March 9, 2015
Feb. 23, 2011. April 24, 2012. Aug. 20, 2013. Do you have any idea what happened on these dates in SEO history? Maybe not, but the impact of these three monumental changes have collectively ushered website owners into a new Google era. If you’re still writing SEO copy the way you did in 2010 or before, I can honestly say, you’re in trouble.
From the beginning of search engine time (around 1999), there has been one core SEO copywriting strategy: match the keyphrases searchers type into the Google query box exactly and put them on your Web pages.
“The more the better!” was the common cry of copywriters and do-it-yourself website owners and that worked fine… for a while. But, since the release of all the animals in the Google zoo (Panda, Penguin and Hummingbird), SEO copywriting has made a 180-degree shift.
For the last four years, the Google has been heavily pushing the limits of understanding natural language. Yes, you still need to use keyphrases when you write copy, but we’ve gone far beyond that now. The “balance” that SEO copywriters have always talked about has taken a hard dip down in favor of the customers/searchers. So much so, in fact, that those still using outdated keyword optimization strategies are probably seeing some decreased rankings at this point. Are you?
There have been a lot of adjustments thus far. We don’t have room to mention everything in a simple blog post, but here are the primary transformations that have taken place.
- Shoving keywords/phrases into every possible placeon your Web page or blog post should be replaced with using exact-match keyphrases sparingly. In place of the old method, use the individual keywords within the phrases throughout your copy.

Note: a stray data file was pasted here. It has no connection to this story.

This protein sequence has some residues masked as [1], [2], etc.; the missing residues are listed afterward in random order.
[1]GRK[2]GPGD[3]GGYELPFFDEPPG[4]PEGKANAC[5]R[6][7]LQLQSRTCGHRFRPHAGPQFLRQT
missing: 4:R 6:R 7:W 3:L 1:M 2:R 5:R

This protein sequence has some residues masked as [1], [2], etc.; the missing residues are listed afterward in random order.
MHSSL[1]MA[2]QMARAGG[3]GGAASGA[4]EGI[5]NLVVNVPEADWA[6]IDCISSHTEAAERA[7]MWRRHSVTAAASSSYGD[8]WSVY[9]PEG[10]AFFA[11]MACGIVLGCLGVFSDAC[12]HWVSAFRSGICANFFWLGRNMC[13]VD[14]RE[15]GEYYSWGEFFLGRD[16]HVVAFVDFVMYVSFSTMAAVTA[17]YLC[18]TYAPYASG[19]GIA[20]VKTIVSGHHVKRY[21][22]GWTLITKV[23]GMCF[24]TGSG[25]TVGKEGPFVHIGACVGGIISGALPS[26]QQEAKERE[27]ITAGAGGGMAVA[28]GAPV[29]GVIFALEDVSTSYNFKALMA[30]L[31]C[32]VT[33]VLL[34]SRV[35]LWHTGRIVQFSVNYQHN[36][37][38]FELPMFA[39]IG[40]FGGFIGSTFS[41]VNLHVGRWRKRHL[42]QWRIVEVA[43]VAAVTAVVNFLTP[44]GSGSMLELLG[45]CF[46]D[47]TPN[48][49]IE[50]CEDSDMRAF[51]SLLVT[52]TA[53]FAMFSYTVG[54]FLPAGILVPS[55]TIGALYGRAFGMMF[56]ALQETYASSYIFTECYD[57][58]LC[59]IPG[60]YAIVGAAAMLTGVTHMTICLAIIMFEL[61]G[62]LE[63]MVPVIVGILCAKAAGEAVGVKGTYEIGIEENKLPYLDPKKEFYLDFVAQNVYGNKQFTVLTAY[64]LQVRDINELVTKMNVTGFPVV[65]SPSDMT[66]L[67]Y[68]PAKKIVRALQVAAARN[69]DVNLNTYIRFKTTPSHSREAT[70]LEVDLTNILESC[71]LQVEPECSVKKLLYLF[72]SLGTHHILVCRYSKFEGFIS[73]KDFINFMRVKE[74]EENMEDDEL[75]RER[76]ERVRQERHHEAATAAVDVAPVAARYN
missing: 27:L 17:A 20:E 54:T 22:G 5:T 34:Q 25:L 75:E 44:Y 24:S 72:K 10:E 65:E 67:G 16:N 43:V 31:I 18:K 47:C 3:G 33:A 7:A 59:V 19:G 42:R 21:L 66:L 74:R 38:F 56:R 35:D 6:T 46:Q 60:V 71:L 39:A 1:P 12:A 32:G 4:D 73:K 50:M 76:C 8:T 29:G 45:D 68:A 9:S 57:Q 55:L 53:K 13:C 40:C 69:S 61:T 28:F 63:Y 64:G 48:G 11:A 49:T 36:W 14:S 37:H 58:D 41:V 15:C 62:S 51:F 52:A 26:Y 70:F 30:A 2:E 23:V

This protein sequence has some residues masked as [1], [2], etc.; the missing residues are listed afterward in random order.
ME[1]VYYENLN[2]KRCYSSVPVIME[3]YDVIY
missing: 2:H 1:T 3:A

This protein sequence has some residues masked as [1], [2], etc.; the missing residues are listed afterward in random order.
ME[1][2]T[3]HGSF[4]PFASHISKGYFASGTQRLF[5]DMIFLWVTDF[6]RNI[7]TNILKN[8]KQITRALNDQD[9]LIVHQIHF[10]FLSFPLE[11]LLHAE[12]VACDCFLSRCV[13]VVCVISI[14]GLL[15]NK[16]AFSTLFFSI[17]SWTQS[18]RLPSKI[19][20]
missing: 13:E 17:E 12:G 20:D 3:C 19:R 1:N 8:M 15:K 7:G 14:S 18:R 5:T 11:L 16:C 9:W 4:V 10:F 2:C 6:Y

- Write for customers with a sprinkling of keywords and phrases.Google does a much better job these days of understanding what pages are about with just a little nudge to point them in the right direction.
- Optimizing for keywords/phrases only is a thing of the past.With Google’s ability to relate copy and keywords to synonyms, they have become a vital part of SEO copywriting.
Who’s Doing What?
Here are some great examples of updated SEO copywriting.
RED Arrow = exact-match keyphrase
GREEN Arrow = use of individual word from keyphrase
BLACK Arrow = synonym
As you can see, this website uses the exact-match keyphrase “learn French” three times. The rest of the time it uses individual words (just French or just learn) plus synonyms.
The site above uses the exact-match, primary keyphrase twice (eco dry highlighter) then makes use of single keywords “highlighter” and “eco” on their own. In addition to the synonyms of “no plastics, no ink solvents and no volatile organic compounds” this page could have also used “earth-friendly” or “environmentally friendly” in the copy.
This bird feeder site did a good job with its wind spinner page. The phrase “animated dragonfly wind spinner” was used three times (I would have only used it twice myself). Then the words “dragonfly” and “spinner” were worked in. The synonym “décor” was added for good measure.
That gives you a few examples of how these basics are being successfully implemented. This is what Google is looking for these days as far as search engine content goes.
If you’re still using outdated SEO copywriting techniques, you could be harming your chances of ranking high. Unfortunately, this is a practice I see almost every day.
The process of getting your content up-to-date with the latest SEO copywriting techniques isn’t complicated or time-consuming. In fact, the more sophisticated Google’s algorithm becomes, the easier it is to write great keyword-optimized copy.
Karon Thackston is president of Marketing Words Copywriting Agency helping Amazon sellers, eCommerce site owners and content marketers rank higher, convert better and make more sales.